Man, 2016 has a been a great year for weirdos in the forest. Between The Lobster and Captain Fantastic, nature loving eccentrics have had a lot to love. The Hunt for the Wilderpeople offers the same kind of bizarre experience as The Lobster and the sweeping vistas of Captain Fantastic, and manages to be even funnier and more enjoyable than either of them. Warm and heartfelt without feeling saccharine, silly and creative without feeling childish, The Hunt for the Wilderpeople is truly fantastic.
Despite its sparse cast and simple plot, the film manages to achieve some undeniably touching and funny moments. The tale follows Ricky Baker (Julian Dennison), a troubled New Zealand youth landing in yet another foster home. Baker is the classic preteen hoodlum – cursed with delusions of gangster grandeur he rejects his new foster Auntie’s (Rima Te Wiata) earnest attempts to welcome him to his new home. Te Wiata steals these opening scenes; her relentless desire to make Ricky feel like part of the family is cavity-inducingly sweet. Her perfect counterpoint, Uncle Hector (Sam Neil) is an emotionally impenetrable man’s man that is sick of Ricky’s nonsense from the moment he arrives. As is wont to happen in adventure movies, misfortune thrusts Ricky and Hector together and the two are forced to survive in the “Bush” of New Zealand with only their wits to protect them (well, wits and a pair of dogs and rifles).
The ensuing adventure is one of the funniest and enjoyable romps through the forest in film history. Dennison absolutely nails several physical gags, and his nearly constant wannabe-gangster façade leads to some downright hilarious moments in the Bush. The pair meets an eccentric cast of characters during their trek, each completely memorable and valuable to the story. Most notable is a brief appearance by New Zealand national treasure, Rhys Darby, as “Psycho Sam,” an anti-establishment nutter living in the middle of the Bush. But even the hysterical antics of Darby in these scenes can’t distract from the real heart of the film, though – the relationship between Ricky and Hector. They are truly one of the most enjoyable on-screen pairs in quite some time. The movie’s biggest weakness is the antagonist. Rachel House’s Trunchbull-esque portrayal of a New Zealand Child Protective Services agent is wonderfully despicable, and gives the audience a great villain to hate. The problem, however, is that the character’s gross incompetence borders on absurdity to the point of occasionally distracting from the otherwise believable narrative. It’s not enough to really hurt the film, but it did cause an occasional palm-to-face moment.Without even considering the incredible vistas of the New Zealand Bush, the tight narrative pacing, or the moments made very funny by excellent cinematography, Wilderpeople is an excellent movie based solely on the merits of the physical and emotional journey taken by Ricky and Hector. It does, however, have beautiful vistas, a tight plot, and hilarious cinematography, which elevates Wilderpeople to one of the best films of the year. Between last year’s What We Do in the Shadows and Wilderpeople, director Taika Waititi is well on his way to proving himself as one of the best comedic directors out there. I, for one, can’t wait to see what’s next for those Kiwis.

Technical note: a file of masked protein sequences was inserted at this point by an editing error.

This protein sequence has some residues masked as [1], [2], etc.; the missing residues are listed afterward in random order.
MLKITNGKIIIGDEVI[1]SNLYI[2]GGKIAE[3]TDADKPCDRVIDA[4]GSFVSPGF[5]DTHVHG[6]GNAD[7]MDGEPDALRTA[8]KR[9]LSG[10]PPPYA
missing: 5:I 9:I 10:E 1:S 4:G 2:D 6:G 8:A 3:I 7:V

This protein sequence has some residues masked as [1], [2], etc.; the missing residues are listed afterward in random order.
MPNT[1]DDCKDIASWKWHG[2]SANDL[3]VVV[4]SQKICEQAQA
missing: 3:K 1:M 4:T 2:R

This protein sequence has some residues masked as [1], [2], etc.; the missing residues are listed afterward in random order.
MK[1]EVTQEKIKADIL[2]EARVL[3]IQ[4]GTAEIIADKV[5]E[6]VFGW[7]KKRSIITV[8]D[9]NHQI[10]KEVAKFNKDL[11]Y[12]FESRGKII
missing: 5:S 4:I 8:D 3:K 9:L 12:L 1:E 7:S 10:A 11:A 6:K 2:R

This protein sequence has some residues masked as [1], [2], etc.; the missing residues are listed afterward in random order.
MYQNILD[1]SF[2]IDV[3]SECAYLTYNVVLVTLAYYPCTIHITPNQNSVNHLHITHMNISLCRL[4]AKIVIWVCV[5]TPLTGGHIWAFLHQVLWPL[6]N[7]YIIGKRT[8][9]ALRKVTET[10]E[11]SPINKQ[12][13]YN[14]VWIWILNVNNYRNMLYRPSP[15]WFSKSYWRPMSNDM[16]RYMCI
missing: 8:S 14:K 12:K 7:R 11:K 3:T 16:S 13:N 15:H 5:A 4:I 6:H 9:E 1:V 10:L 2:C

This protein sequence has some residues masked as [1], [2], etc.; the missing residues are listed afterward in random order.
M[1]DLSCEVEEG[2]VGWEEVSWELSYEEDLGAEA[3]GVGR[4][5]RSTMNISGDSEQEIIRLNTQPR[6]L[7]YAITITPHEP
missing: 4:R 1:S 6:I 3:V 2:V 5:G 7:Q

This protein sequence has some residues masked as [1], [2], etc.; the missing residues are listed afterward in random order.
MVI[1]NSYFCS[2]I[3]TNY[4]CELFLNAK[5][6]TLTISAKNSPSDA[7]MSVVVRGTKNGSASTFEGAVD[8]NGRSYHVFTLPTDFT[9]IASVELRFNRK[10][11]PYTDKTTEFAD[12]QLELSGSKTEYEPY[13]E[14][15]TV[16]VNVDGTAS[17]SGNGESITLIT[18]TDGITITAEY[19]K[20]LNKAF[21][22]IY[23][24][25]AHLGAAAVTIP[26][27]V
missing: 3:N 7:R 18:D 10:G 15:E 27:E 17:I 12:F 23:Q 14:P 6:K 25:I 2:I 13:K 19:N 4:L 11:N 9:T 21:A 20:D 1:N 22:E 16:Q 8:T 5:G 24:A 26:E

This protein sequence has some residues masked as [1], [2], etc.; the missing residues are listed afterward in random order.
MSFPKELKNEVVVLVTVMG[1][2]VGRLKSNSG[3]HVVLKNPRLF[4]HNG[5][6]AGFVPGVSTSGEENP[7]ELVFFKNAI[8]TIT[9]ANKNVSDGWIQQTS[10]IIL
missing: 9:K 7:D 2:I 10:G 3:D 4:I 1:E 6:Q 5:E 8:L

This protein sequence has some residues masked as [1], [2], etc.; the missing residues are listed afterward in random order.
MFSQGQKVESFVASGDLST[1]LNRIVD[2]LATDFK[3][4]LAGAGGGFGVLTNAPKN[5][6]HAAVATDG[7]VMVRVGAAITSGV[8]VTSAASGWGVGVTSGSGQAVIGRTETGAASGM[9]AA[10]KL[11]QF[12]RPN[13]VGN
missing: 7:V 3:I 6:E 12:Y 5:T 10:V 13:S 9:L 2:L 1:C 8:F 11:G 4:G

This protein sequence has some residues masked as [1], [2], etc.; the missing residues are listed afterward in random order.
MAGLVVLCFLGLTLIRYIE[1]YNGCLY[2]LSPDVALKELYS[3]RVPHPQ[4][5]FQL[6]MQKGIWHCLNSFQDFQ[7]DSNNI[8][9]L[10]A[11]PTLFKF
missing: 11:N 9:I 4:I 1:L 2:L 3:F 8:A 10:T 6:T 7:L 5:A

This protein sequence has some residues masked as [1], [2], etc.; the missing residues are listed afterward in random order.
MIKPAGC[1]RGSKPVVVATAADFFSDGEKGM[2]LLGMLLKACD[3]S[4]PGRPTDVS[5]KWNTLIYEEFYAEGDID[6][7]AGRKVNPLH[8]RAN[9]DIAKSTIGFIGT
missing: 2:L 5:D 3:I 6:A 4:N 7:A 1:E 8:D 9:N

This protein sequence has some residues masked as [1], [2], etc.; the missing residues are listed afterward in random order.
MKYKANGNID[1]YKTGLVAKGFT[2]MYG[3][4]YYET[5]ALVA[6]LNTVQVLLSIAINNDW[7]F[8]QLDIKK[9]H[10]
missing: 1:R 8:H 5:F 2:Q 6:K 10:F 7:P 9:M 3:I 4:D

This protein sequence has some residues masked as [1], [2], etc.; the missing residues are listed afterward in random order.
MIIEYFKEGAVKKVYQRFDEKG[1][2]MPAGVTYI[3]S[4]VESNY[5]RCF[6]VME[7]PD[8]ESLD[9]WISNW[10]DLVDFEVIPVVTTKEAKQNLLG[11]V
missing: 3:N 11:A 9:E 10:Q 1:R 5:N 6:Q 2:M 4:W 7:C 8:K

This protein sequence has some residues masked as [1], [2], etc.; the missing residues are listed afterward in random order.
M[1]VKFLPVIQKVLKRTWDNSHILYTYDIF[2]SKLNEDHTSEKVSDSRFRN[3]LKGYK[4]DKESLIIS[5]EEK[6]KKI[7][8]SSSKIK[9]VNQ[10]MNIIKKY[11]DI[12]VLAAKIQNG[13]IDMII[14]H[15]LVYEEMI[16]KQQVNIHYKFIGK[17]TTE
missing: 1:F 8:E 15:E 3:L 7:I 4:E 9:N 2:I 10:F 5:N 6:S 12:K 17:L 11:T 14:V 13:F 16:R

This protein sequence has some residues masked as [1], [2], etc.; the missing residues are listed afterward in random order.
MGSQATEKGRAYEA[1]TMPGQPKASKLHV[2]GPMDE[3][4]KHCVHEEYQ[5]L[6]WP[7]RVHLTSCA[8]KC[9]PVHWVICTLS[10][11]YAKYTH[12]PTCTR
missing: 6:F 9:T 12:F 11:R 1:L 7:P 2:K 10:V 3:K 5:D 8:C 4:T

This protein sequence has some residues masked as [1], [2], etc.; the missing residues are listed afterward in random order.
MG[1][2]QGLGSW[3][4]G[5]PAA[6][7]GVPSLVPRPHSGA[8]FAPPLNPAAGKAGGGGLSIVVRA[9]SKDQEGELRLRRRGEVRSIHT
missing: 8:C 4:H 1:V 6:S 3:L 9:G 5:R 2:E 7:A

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-Patrick B. Mcdonald